York: It’s an eerie matchup for us. Saint Louis is Saint Louis, but me personally, I owe a lot to Coach Cal and Coach Ron (Lee). I’m invited by him to go to these clinics. I’m exposed to great coaching. See how he thinks and how he handles things, and we have a fun time. There’s also some Kahuku coaches. We’re all friends off the field. I owe a lot to him.
I always tell people, he’s the greatest high school coach to come out of Hawaii, and he’s done it in different eras. At the end f the day, he’s the most productive coach in the history of Hawaii high school football. People want to play for him. They want to take their kids to Saint Louis to play for him, and that’s what Coach Cal represents. The best thing about Coach Cal is his brother is probably the smartest coach I’ve met offensively. A guru and genius.
HPW: The coaching pipeline, or coaching tree.
York: A lot of the good coaching that’s come out of Hawaii has gone through Saint Louis. Vae (Tata, former Kahuku coach), one loss in two years. They lost because Saint Louis had the best quarterback in the nation (Tua Tagovailoa) playing against them, and Tua had to play his ‘A’ game. If not, Saint Louis probably would’ve lost. Saint Louis is a program we look forward to. We honor them, but at the same time we honor them by bringing our best.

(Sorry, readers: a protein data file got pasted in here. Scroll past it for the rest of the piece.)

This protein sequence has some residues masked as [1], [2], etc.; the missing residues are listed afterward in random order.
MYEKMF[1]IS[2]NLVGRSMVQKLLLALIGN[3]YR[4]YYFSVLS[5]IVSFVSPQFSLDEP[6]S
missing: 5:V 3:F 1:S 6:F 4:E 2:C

Along with the good coaches that are doing well at other schools, somehow, someway it’s come through Coach Cal and Coach Ron, I learned the offense through Timmy Chang. He taught me basically everything. Because he went to SMU, my guy one of my best friends, Joel Lane, lives 3 minutes away from me, we’ve added RPOs and other stuff to Timmy Chang’s offense. Coach Cal and Coach Ron, they’re open to helping other people. Just like Coach Vinny (Passas). Because of them, we’re good. Mililani is good. I’m not going to copy the guy who got a C. I’ll copy the guys who got As.
HPW: Same, but different.